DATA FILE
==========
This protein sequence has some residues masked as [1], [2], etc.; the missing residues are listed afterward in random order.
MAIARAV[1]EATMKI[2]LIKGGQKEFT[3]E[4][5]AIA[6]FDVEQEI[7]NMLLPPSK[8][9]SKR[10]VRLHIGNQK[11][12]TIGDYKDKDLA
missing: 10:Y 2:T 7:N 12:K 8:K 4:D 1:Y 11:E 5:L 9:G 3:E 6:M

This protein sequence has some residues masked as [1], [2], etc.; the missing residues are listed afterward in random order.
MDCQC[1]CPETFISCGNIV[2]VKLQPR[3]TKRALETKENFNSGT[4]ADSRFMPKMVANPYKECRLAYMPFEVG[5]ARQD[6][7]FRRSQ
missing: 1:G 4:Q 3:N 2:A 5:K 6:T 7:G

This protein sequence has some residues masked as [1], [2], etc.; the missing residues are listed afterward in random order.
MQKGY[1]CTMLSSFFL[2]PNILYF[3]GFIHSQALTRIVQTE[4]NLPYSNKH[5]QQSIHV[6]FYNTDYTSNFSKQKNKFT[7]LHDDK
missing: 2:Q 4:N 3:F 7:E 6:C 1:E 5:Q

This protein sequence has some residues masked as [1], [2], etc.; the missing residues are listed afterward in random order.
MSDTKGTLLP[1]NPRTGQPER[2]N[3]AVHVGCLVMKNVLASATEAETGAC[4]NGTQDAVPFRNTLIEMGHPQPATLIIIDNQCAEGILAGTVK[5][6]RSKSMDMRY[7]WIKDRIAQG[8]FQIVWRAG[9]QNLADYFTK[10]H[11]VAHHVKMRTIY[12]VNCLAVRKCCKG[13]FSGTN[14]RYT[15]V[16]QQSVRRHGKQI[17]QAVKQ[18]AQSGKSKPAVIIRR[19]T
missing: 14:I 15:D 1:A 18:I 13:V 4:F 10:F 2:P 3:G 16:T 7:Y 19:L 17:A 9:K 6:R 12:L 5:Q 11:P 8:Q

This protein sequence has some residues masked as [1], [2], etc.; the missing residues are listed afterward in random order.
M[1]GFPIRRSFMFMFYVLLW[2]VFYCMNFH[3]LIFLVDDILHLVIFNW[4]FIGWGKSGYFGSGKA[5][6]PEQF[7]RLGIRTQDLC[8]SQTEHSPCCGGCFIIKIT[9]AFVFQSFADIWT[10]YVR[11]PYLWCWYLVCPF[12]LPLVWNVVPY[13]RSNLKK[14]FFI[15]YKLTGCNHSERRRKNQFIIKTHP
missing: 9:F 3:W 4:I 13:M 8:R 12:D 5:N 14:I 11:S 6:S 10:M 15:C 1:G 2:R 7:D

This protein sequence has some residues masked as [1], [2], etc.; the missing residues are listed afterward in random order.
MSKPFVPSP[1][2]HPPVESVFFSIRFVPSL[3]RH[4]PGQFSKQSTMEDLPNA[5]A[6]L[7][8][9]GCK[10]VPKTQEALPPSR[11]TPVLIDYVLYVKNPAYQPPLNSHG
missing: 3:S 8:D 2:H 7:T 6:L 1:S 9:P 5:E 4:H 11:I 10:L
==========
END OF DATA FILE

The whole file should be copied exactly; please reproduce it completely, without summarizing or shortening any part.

This protein sequence has some residues masked as [1], [2], etc.; the missing residues are listed afterward in random order.
MAIARAV[1]EATMKI[2]LIKGGQKEFT[3]E[4][5]AIA[6]FDVEQEI[7]NMLLPPSK[8][9]SKR[10]VRLHIGNQK[11][12]TIGDYKDKDLA
missing: 10:Y 2:T 7:N 12:K 8:K 4:D 1:Y 11:E 5:L 9:G 3:E 6:M

This protein sequence has some residues masked as [1], [2], etc.; the missing residues are listed afterward in random order.
MDCQC[1]CPETFISCGNIV[2]VKLQPR[3]TKRALETKENFNSGT[4]ADSRFMPKMVANPYKECRLAYMPFEVG[5]ARQD[6][7]FRRSQ
missing: 1:G 4:Q 3:N 2:A 5:K 6:T 7:G

This protein sequence has some residues masked as [1], [2], etc.; the missing residues are listed afterward in random order.
MQKGY[1]CTMLSSFFL[2]PNILYF[3]GFIHSQALTRIVQTE[4]NLPYSNKH[5]QQSIHV[6]FYNTDYTSNFSKQKNKFT[7]LHDDK
missing: 2:Q 4:N 3:F 7:E 6:C 1:E 5:Q

This protein sequence has some residues masked as [1], [2], etc.; the missing residues are listed afterward in random order.
MSDTKGTLLP[1]NPRTGQPER[2]N[3]AVHVGCLVMKNVLASATEAETGAC[4]NGTQDAVPFRNTLIEMGHPQPATLIIIDNQCAEGILAGTVK[5][6]RSKSMDMRY[7]WIKDRIAQG[8]FQIVWRAG[9]QNLADYFTK[10]H[11]VAHHVKMRTIY[12]VNCLAVRKCCKG[13]FSGTN[14]RYT[15]V[16]QQSVRRHGKQI[17]QAVKQ[18]AQSGKSKPAVIIRR[19]T
missing: 14:I 15:D 1:A 18:I 13:V 4:F 10:F 2:P 3:G 16:T 7:Y 19:L 17:A 9:K 6:R 12:L 5:Q 11:P 8:Q

This protein sequence has some residues masked as [1], [2], etc.; the missing residues are listed afterward in random order.
M[1]GFPIRRSFMFMFYVLLW[2]VFYCMNFH[3]LIFLVDDILHLVIFNW[4]FIGWGKSGYFGSGKA[5][6]PEQF[7]RLGIRTQDLC[8]SQTEHSPCCGGCFIIKIT[9]AFVFQSFADIWT[10]YVR[11]PYLWCWYLVCPF[12]LPLVWNVVPY[13]RSNLKK[14]FFI[15]YKLTGCNHSERRRKNQFIIKTHP
missing: 9:F 3:W 4:I 13:M 8:R 12:D 5:N 14:I 11:S 6:S 10:M 15:C 1:G 2:R 7:D

This protein sequence has some residues masked as [1], [2], etc.; the missing residues are listed afterward in random order.
MSKPFVPSP[1][2]HPPVESVFFSIRFVPSL[3]RH[4]PGQFSKQSTMEDLPNA[5]A[6]L[7][8][9]GCK[10]VPKTQEALPPSR[11]TPVLIDYVLYVKNPAYQPPLNSHG
missing: 3:S 8:D 2:H 7:T 6:L 1:S 9:P 5:E 4:H 11:I 10:L